Back in October we partnered with Fear the Boot to run a charity auction benefiting the March of Dimes and raised $200. One of the things that the winner of this auction, Gnome Stew reader JavaDragon, won was the opportunity to write the first-ever guest article on the Stew — this one.
JavaDragon did a killer job, and turned out exactly the sort of article the Stew is known for: system-neutral GMing advice you can put to use today. We’re proud to be able to publish it here.
Without further ado, I’m going to turn this over to JavaDragon. –Martin
Don’t Waste My Time: Tips for Keeping Your Games Moving
Do you regularly play sessions with a lot of breaks in play or players/GMs taking too long with their action, causing players to start losing attention and interest? My gaming groups have had these problems and they definitely have affected the enjoyment of those sessions for one or more of the people at the table.
I am going to highlight some of the most common issues and how we have worked to overcome them. This usually involved a person filling a particular role and/or using a tool for the job.
Before I get into these issues, let me preface them by saying that my group plays Dungeons and Dragons and Pathfinder primarily. So some of these issues may or may not apply to your game depending on what system you are using in your gaming group.
Oh, It’s My Turn?
Fight scenes that seem to drag
Do you find your players asking whose turn it is every couple of actions or not realizing it is their turn and they take forever trying to see what has happened since their last turn? Enter the Ring Master.
The player filling this role is in charge of keeping track whose turn it is and who is up on deck. This will help to keep the action moving, as they should be ensuring that the next player is thinking about their action BEFORE it is their turn. There are many ways to track turn order: pen and paper, initiative cards, spreadsheet, etc. There is not one best way to do this as it all depends on your group and the game system you are using. My group chose to go with the GameMastery Combat Pad. The combat pad allows our Ring Master to track not only turn order, but also round number and spell/effect durations.
Another issue we faced during battles is “slow” dice rolling. Normally when attacking in battle you have to roll multiple dice. Whether due to multiple attacks or having separate attack and damage rolls, I cannot express enough how much rolling all of your dice at once can speed up the fight.
There is no need to roll your attack roll first and then, if you hit, to roll your damage roll. It just wastes more time as you figure out which dice you need to roll for damage and then roll them. This issue compounds when you have multiple attacks. Just roll the attack and damage dice together.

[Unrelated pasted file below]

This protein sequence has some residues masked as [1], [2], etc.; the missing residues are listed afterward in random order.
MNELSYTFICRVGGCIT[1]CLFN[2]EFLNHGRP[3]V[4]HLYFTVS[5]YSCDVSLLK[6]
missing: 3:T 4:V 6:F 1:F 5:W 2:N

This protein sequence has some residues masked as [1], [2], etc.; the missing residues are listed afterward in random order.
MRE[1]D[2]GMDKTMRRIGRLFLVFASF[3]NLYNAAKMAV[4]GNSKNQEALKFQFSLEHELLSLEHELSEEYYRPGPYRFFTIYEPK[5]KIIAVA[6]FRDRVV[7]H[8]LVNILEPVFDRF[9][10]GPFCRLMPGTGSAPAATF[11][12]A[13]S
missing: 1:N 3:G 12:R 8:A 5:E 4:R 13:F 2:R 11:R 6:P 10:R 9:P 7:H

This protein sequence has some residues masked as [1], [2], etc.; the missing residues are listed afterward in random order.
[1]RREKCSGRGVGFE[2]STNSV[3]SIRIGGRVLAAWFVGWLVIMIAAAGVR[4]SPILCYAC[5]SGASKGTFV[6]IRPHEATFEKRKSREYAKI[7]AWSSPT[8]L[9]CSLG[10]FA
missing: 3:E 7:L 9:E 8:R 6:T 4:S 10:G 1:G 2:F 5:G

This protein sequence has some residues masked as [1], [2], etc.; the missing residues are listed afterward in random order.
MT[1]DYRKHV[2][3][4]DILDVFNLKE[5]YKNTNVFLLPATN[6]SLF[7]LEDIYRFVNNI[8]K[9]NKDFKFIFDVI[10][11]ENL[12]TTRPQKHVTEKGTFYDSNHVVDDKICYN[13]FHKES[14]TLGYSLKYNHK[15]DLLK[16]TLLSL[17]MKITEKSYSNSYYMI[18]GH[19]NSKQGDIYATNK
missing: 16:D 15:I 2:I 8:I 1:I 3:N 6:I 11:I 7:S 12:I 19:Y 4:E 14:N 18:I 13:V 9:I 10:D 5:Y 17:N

If you have enough dice, roll multiple attacks all at once too and just designate different colored dice for each attack. This will dramatically cut down on turn time in battle and will shorten the time between a player’s turns. The benefit here is that your players are engaged more often with less downtime so they are less likely to drift away on you.
The last issue we have seen when entering battles is the time wasted when a player, on their turn, is trying to remember which enemy was already attacked or damaged. How many times during a single battle do you recap which creatures are damaged only to have the players ask for the recap again come their turn because they were not paying attention? Enter the Token Master.
We have taken a lesson from D&D 4th Edition and have taken it a tad bit further. We use the magnetic status markers from Alea Tools. The difference from 4th Edition is that we do not just mark the minis when they are bloodied, but also when they are simply damaged. If they are healed to full, we remove the damaged token as well. Tokens are also assigned to the minis for each effect that is on them. Now the players can just look at the battle map, and the stacks of markers, in order to get this information without needing a recap.
So, We Are in the Woods, Right?
Recalling previous sessions
How often does your game have to stop while you sit there trying to figure out what happened in a previous session or the sequence of events in the game? Enter the Scribe.
Assign someone each game or session to take notes during the sessions. This ensures that the events are all logged so that there are no discussions or arguments on what happened and when. Another option here is to award player characters for keeping a journal of the character’s exploits. This way you have multiple points of reference.
To accomplish this, one of my gaming groups decided to use the journal tab in Hero Lab. Each player tracks their own journal for their character. This way if a player misses a session, they can just get the journal entries from another player to see what they missed. This allows us to track game time and real time for when events happened. We also track all loot and experience earned for each encounter. This eliminates the need for the GM, or a player, to question where an item came from or why a player is leveling.